Three important truths became apparent to me in listening to the Easter sermon this year. I didn’t really expect to hear much of a different “story” of Easter, but I really “got” something different out of the story I did hear! Isn’t that just like God? He brings about something new even when we think there could not be anything new possible! It had to do with promise, purpose, and initiative. God’s promises overriding our “try harder” kind of mental belief we will be able to do enough to save ourselves from our own sin. God’s purpose determining our course right into the very presence of God and into the waiting arms of his embrace. Lastly, God’s initiative to make a way for each of us where absolutely no other way existed. All be it we try to live right, we don’t really “do” the work of salvation – the basis of our salvation is all in the promise, purpose, and initiative of another – Christ Jesus himself. Although this wasn’t the passage my pastor spoke from, it caught my eye as I was making my way through the Book of Romans again in my morning study. What became quite clear is this idea of promise. A promise in our sense of the word indicates the intent to actually do something – to act upon what we commit to in some sense. Intent differs from actually doing something, doesn’t it? Intent is good, but it lacks carry-through many times! God’s promise is different – it carries his “oath” of covenant – something unable to be broken. It is more than “intent” – it is genuine commitment which will see the fulfillment of the purpose and be born out of his initiative!
Don’t suppose for a moment, though, that God’s Word has malfunctioned in some way or other. The problem goes back a long way. From the outset, not all Israelites of the flesh were Israelites of the spirit. It wasn’t Abraham’s sperm that gave identity here, but God’s promise. Remember how it was put: “Your family will be defined by Isaac”? That means that Israelite identity was never racially determined by sexual transmission, but it was God determined by promise. To Rebecca, also, a promise was made that took priority over genetics. What God did in this case made it perfectly plain that his purpose is not a hit-or-miss thing dependent on what we do or don’t do, but a sure thing determined by his decision, flowing from his initiative. (Romans 9:6-8; 10-12 MSG)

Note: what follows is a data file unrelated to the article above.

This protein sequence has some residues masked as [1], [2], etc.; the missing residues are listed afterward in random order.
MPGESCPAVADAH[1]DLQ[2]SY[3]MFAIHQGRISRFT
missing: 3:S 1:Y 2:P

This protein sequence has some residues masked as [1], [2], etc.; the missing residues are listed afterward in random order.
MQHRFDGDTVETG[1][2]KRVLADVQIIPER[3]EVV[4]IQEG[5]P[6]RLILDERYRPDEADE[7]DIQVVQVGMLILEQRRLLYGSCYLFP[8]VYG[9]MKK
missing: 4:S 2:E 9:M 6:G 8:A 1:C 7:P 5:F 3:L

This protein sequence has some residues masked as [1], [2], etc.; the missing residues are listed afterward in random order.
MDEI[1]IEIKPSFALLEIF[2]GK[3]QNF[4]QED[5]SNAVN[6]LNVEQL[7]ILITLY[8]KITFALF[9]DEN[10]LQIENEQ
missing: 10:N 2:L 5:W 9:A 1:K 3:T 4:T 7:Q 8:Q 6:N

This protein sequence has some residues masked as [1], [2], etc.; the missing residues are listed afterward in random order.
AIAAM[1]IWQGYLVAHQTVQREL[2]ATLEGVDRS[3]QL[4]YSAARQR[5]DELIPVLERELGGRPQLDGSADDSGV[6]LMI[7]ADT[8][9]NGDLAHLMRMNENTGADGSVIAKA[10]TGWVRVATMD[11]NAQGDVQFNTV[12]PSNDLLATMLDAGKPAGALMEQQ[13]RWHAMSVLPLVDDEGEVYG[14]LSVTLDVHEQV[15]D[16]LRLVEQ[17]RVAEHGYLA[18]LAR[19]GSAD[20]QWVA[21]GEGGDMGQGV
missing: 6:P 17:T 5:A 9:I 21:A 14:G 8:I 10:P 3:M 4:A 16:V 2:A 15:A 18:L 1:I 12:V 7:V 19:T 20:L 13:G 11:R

Many times we attempt to “redeem” our bad circumstances in life by our own power. Think about being barren – desiring a child to carry on the family bloodline, but incapable of bearing such a child. Then the day comes when you are no longer “of age” to bear children – the “factory” has closed, so to speak. The hope begins to dim, doesn’t it? Why? We thought we could accomplish something in our own plans and purposes, but all life comes from God – not just the union of man and woman! He is the creator of life – whether it be natural (as in the sense of having a baby), or spiritual (as in the sense of something being birthed within us that wasn’t there before). It shouldn’t surprise us that the moment we are “beyond” our natural ability to actually try any longer to get ourselves to the place we hoped to be that God comes along with a promise, purpose, and the specific initiative to actually bring us to the place we needed to be in the first place! Until our striving ceases, God cannot begin to work. All our initiative is not going to fulfill his purpose. His purpose is only realized when we let down our guard – opening ourselves up to the possibilities of his promise being fulfilled in his special way.
God’s promise is the birthing place in our lives. There is much spoken in a promise – the first sign of life is the hope which begins to well up within as a result of having received and believed the promise. If we think back to this story of Sarah and Abraham, Sarah isn’t too sure about God’s promise, though. She actually laughs when she hears that a woman her age, well passed the time of bearing children, could actually be “with child” at all. It isn’t that she really had no faith, she just did what most of us do a great deal of the time – she counted on what she could see, feel, and understand with her own mind. We often try to figure out how God will move in our lives to fulfill his promise without really understanding his purpose or counting on his initiative. God doesn’t need our capability – he needs our capacity! He wants us to empty ourselves of all our self-effort and to count on the promise to create or fill us with what is needed to see his purpose fulfilled. In deferring to his initiative, relying upon his promise as true and worthy of trusting in, we come to the place of seeing his purpose fulfilled. It isn’t in our doing, but in our trusting that his promise begins to be revealed!
We don’t often “laugh at God’s promises” because they are kind of ridiculous in our minds, but I know we have discounted them on occasion. We don’t grow to capacity until we have capacity – which comes from emptying ourselves of our own initiative and effort! Just sayin!